Unseen censor can black out broadcast of Guantánamo tribunal hearings

GUANTÁNAMO BAY, Cuba — Federal prosecutors for the first time on Tuesday acknowledged that outside military or intelligence agencies can censor closed-circuit broadcasts of hearings by the 9/11 military tribunal. 

Prosecutors said a second, real-time transmission of the tribunal’s proceedings collected by the court’s official reporter is tracked by a government agency known in military legal terms as an “Original Classifying Authority,” or OCA. 

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That agency or agencies — which is likely either a military or intelligence body — can determine whether a particular document, statement or conversation is classified at any time. It can then censor the proceedings of the tribunal. 

The disclosure came a day after a censor unexpectedly turned off part of the Monday proceedings, during which a lawyer for 9/11 mastermind Khalid Sheikh Mohammed was discussing a motion. 

The censorship angered and appeared to surprise Army Judge Col. James Pohl, the presiding officer at the court, who demanded to know why tribunal officials blacked out the hearing. 

After the feed was restored on Monday, Pohl openly questioned the decision to cut it and — in a surprising move — reiterated what was discussed inside the courtroom during the disruption. 

On Tuesday, Pohl announced that the OCA reviewed proceedings and had the ability to censor them. 

“OCA … reviews closed-circuit feed of the proceedings to conduct a classification review to ensure that classified information is not inadvertently disclosed,” Pohl said, reading from a statement provided by government prosecutors. 

It is unclear where the OCA representative is monitoring the trial from, and Pohl did not comment on a location. Pohl also did not give any information on what agency the OCA representative belongs to. 

Aside from tracking the proceedings in real time, the OCA representative has the authority to terminate audio and video feeds of the hearings held at the Expeditionary Legal Complex at Camp Liberty in Guantánamo, where reporters monitor the proceedings.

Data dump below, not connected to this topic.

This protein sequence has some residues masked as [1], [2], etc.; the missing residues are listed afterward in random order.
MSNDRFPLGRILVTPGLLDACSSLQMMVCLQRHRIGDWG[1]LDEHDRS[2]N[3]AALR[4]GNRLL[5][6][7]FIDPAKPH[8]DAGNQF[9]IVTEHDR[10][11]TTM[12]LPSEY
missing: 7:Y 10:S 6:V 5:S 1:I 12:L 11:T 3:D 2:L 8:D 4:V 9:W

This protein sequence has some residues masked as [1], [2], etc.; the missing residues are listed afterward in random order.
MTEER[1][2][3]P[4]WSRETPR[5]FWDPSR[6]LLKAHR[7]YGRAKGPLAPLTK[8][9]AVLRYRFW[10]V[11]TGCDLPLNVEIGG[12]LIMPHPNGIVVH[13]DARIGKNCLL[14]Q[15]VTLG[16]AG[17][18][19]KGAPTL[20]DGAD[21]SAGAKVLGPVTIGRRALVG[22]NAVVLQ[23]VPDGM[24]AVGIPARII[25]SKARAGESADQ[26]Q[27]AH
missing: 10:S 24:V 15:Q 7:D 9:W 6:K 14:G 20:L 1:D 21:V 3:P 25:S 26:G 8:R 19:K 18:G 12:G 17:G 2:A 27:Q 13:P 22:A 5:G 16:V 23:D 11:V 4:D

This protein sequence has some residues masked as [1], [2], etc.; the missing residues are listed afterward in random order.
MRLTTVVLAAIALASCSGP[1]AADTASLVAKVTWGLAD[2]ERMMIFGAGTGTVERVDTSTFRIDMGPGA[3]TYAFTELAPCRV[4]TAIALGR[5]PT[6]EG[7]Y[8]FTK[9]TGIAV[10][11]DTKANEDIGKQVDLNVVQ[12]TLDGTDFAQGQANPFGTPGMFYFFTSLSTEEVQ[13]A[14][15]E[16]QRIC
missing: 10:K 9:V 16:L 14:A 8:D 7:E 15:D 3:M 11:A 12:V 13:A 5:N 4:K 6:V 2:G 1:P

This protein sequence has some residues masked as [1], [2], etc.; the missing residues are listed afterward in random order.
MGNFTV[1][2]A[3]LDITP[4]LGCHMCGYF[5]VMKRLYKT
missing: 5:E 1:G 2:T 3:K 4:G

That feed features a 40-second delay, allowing court security officers to black out the transmission if attorneys discuss classified or otherwise highly sensitive material. 

Until Tuesday, it was understood that the only people who were able to listen in to the tribunal’s proceedings in real time were Pohl, the defense and prosecution teams and the five accused co-conspirators. 

The revelation set off a wave of questions from members of the defense teams, who asked whether the OCA representative was able to listen in to the attorney-client conversations via the microphones positioned on the courtroom tables. 

David Nevin, chief defense counsel for Mohammed, sought assurances from Pohl and the prosecution team that “confidential communication” with Mohammed could be ensured, despite the OCA representative’s monitoring. 

“It’s important in terms of rendering effective assistance of counsel that there be someplace in this courtroom at counsel table where a confidential communication can take place, so it is not overheard by other persons,” Nevin said. 

In response, U.S. prosecutors said the microphones positioned at the defendants’ tables would not be able to pick up any discussion or any type of audio, once the mute button on the microphones had been pushed. 

Pohl expressed some uncertainty as to whether the court could guarantee the microphones would be secured, once that button was pushed. 

“I think maybe you and I are in the same position in that we relied on … what the [audio and video] technology is, as opposed to knowing what it [actually] is,” Pohl said. 

The judge had initially ordered the prosecution to call an expert witness during Tuesday’s hearing to explain the intricacies of the courtroom’s audio and video system. However, during the hearing, Pohl announced he had canceled that request.